Sachin Tendulkar has walked into the sunset after a glittering 24-year career. (IANS)
Mumbai: Monday dawned bright and sunny in Maximum City, and people went about their jobs with the usual hustle and bustle. The local trains clickety-clacked their way over the tracks every few seconds, children returned to school, men and women to their offices and normalcy to Mumbai.
Shivaji Park, too, saw children return to the hallowed turf in the afternoon to resume their quest to be the next Sachin Tendulkar, even though the ground staff is off on this day and coaches generally take fielding practice before sending the kids away.
Among the assortment of coaches that dot the landscape, Kiran Adhikari stands out as the man who inculcates basics into the kids. A college cricket star of Sunil Gavaskar’s time who finds mention in the legend’s ‘Sunny Days’, Adhikari was putting the 8-12 year-old children through the paces when MAIL TODAY approached him for a comment on life after Tendulkar.
Adhikari replied: “We won’t be able to see another Sachin. Nobody can take his place."
"Because of TV, the kids can see Sachin forever and learn his technique — all his centuries are being shown and will continue to be shown. But his dedication — in his speech he said he had never taken shortcuts — that can’t be taught. That was given to him by his family. Not everyone has that. If you are very lucky, you will have one out of 10 students who will have that.”
Raja Adat Rao, another Ramakant Achrekar product who played first-class cricket and is now a coach, agreed with Adhikari.
“The problem now is that parents tag along with their kids and the first thing they want to know is whether their child has the talent to be Sachin. I have a hard time convincing them that Sachin Tendulkar is what he is not because of his talent, but because of the sheer effort and work he put into his game. From morning to evening, all he used to do was knock the ball with his bat, even if he wasn’t batting,” Rao said.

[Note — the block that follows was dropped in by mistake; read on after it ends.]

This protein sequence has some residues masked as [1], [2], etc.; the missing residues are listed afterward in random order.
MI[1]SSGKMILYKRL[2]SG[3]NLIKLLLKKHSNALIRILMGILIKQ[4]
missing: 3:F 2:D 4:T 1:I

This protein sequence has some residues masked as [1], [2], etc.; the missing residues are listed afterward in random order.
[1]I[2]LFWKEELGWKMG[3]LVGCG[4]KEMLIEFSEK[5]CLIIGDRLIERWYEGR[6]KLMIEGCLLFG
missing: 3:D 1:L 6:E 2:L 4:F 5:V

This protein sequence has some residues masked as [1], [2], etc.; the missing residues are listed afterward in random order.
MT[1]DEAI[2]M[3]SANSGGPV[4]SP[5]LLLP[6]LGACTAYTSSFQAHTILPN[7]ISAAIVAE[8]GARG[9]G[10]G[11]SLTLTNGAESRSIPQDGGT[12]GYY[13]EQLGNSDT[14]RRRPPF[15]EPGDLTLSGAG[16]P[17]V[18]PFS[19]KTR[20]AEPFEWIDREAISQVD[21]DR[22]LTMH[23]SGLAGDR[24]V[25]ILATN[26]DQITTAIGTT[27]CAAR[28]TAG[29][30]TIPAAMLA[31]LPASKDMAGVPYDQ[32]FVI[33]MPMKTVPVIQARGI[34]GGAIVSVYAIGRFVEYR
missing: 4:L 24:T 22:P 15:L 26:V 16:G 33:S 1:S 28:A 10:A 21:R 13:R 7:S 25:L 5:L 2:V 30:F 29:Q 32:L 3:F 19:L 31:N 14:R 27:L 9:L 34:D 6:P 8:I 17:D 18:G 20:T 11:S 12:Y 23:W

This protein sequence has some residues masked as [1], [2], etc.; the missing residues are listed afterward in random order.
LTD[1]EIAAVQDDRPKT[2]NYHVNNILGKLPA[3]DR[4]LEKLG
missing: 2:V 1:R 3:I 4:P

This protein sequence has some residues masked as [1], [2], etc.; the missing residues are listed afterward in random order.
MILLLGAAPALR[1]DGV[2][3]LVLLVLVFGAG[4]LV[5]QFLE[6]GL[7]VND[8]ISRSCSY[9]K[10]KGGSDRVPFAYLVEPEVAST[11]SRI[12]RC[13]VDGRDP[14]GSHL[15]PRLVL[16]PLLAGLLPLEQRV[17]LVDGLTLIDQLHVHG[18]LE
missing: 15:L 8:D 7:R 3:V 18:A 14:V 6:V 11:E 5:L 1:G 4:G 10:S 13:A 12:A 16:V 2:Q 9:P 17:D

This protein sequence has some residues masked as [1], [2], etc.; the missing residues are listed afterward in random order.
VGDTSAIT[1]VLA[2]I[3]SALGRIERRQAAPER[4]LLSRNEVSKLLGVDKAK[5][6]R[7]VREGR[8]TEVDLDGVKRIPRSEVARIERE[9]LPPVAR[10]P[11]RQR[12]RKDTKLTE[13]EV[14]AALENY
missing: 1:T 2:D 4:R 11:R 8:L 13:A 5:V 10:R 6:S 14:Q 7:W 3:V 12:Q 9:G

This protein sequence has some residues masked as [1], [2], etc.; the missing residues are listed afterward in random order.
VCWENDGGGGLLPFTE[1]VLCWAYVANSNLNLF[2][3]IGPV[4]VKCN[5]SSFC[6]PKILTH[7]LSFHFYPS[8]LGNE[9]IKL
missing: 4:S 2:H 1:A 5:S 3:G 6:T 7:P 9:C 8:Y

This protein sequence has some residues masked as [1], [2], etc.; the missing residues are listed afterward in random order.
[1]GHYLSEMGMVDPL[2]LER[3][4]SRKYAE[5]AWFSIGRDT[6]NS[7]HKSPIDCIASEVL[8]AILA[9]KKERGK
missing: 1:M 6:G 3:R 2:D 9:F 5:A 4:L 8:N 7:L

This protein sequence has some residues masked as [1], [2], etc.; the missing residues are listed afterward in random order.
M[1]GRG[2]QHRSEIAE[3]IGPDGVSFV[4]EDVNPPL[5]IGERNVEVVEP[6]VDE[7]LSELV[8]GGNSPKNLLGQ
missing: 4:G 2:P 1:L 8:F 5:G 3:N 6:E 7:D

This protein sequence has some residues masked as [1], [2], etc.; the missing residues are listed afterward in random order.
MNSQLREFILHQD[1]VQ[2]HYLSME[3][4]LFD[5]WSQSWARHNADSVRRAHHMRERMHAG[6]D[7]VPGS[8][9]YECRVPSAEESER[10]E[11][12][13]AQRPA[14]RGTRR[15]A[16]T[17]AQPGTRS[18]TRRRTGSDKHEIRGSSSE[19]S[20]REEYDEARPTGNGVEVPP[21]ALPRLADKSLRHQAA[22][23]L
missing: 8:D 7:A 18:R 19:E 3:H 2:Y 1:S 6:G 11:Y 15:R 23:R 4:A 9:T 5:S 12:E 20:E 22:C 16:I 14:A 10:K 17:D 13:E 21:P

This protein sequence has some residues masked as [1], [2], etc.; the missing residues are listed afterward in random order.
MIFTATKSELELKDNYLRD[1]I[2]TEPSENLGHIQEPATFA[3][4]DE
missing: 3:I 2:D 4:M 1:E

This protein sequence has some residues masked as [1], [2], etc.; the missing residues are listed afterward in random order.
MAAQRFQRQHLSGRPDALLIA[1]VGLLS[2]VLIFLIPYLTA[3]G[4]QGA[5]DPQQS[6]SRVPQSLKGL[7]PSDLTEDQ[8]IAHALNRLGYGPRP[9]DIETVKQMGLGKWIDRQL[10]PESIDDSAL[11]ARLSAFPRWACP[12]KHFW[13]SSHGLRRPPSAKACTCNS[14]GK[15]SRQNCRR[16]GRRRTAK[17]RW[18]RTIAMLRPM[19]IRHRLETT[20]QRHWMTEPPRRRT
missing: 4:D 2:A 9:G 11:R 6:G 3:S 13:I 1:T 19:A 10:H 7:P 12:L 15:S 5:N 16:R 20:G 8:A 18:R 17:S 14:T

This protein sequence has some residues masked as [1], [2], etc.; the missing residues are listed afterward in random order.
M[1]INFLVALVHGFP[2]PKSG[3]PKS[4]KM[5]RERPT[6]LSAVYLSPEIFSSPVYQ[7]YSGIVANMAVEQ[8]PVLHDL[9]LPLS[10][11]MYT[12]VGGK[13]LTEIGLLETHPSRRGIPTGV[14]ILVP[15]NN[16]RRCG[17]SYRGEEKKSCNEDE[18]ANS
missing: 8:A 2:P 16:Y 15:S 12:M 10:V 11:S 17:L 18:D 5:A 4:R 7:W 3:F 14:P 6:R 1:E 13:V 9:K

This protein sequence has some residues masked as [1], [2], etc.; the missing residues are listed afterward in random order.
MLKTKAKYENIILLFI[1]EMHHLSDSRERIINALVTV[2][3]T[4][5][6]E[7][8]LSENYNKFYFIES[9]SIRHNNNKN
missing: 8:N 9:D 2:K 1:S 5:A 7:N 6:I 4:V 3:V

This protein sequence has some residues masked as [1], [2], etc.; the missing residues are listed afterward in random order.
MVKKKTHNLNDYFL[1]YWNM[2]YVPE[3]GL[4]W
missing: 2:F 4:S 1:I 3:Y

Recalling a club match in which he captained 12-year-old Tendulkar, Rao said: “He got 48 and we were pleased to see that a young boy whom sir (Achrekar) had literally forced on to us had played so well. But he kept shadow practising the shot he had got out to. Even while we were having lunch, he kept knocking."
"Where will you find that dedication today? Which child will stay till the end and help roll up the nets even on days when he doesn’t get to bat? That was the hallmark of Sachin.”
Jai Dhuri, a junior who played under Tendulkar’s captaincy for Shardashram School, however, believes that while there can’t be another like him, cricket will evolve and continue to thrive.
“This isn’t the 1980s and of course, the kids have so many more distractions now. With the advent of T20, they are all playing their shots. Nobody wants to bat for two full days anymore. But the beauty of cricket is that it will not just survive, it will evolve and flourish,” Dhuri said.
Another Achrekar pupil, Shreyas Khanolkar, former Railways first-class cricketer and Shivaji Park Gymkhana managing committee member, concurs.
“For years, we’ve been hearing that cricket is deteriorating and that the Mumbai school of grinding till the very end is dying. But for every Sachin who goes, there’s a Rohit Sharma and Ajinkya Rahane who comes and sustains Mumbai and Indian cricket. That’s the truth and so it shall remain,” he said.
And so, as the sun set on the second evening after Tendulkar’s retirement, life went on and cricket continued to flourish at Shivaji Park.
Reproduced from Mail Today. Copyright 2013. MTNPL. All rights reserved.